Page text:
Given what a relatively benign, safe substance LSD actually is, I find your advocacy of this kind of paternalistic, 'lets keep these powerful drugs in the hands of the real experts' to be somewhat peculiar. I claim the right to do whatever the fuck I want with my own brain, my own consciousness, and I utterly reject any paternalistic impulse that believes it knows best what I need. I believe that the militancy with which I and others insist on defending the right to experiment with our own consciousness is a major part of Leary's legacy.

And while Leary was a bit of an ass in his messianic, 'LSD will save the world' mode, blaming him for stopping psychedelics research is like blaming the village idiot for police corruption. It was the government who stopped the pursuit of psychedelics research, not Leary. His protelyzing might have been a catalyst for their fear, but if you really do believe you've discovered something that can save the world, would *you* shut up about it? I'm pretty sure that I wouldn't.

Leary was mapping uncharted territory. He can be forgiven if his boat occasionally ventured into the areas where dragons lay in wait.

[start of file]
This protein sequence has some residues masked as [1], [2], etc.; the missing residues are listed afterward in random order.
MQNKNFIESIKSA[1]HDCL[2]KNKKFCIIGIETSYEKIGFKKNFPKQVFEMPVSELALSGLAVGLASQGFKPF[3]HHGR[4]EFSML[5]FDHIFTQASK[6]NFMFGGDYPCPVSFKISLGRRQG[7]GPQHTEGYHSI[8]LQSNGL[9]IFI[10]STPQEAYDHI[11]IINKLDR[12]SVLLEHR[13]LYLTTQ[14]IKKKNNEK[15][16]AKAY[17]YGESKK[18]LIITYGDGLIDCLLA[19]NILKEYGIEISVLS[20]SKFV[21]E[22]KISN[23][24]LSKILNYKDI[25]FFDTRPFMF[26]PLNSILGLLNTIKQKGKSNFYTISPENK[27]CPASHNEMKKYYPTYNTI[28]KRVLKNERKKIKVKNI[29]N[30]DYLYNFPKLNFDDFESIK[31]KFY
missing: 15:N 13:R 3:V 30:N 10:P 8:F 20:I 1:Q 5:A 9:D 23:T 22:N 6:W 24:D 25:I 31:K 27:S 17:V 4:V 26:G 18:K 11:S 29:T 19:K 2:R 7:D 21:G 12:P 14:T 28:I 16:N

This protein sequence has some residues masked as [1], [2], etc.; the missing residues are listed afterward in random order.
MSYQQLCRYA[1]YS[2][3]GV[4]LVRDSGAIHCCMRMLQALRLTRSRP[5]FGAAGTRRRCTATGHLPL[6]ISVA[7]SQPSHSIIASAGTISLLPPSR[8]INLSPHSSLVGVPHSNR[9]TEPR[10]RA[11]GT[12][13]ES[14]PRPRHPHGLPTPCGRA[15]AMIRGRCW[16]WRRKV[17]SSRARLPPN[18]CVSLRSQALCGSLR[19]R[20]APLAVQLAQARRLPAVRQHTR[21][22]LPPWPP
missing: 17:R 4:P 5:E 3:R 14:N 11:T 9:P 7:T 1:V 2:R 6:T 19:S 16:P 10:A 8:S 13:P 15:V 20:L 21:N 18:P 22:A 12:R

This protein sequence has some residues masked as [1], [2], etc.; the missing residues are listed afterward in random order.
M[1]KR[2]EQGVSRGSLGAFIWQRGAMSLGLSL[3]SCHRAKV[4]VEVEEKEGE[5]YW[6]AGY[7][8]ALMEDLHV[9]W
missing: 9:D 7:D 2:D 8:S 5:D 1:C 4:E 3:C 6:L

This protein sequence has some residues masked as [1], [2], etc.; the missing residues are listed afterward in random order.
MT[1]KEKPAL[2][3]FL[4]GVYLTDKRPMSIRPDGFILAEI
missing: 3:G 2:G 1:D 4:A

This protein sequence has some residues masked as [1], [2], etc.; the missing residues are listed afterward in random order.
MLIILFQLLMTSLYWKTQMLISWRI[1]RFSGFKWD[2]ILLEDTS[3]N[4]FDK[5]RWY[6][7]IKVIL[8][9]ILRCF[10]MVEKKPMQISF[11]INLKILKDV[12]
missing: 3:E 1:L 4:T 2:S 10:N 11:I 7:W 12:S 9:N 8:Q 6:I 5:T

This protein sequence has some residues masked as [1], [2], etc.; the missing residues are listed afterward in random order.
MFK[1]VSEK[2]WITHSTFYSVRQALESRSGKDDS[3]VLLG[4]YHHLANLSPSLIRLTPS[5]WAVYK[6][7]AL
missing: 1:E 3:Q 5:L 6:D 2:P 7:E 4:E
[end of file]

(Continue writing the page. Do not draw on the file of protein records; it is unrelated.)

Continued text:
posted by PeterMcDermott at 11:32 PM on June 26, 2008 [9 favorites]

I see Afroblanco's point. I think Leary's biggest error was minimizing the potential risk of psychedelics and the experiences they can create. I have no experience with LSD. But, I do have a little with mystical/ineffable experiences. Enough to know that it's nothing to be trifled with lightly. What I do , is only distantly related to the spiritual path. But close enough. And I took one solid look at that stuff and said, doing this alone, is dangerous and I'm not doing it. And at this stage in my life, I'm not looking to submit to a guru/shaman either.

Mystical experiences, without the right 'shape' or system to give them meaning, can drive people batshit insane. You can look up "qigong psychosis" for some interesting takes on that. I guess other cultures would refer to that as spiritual possession. There's some interesting stuff in Japanese culture about fox spirit possession. For example, certain classical martial arts also teach the practice of exorcism.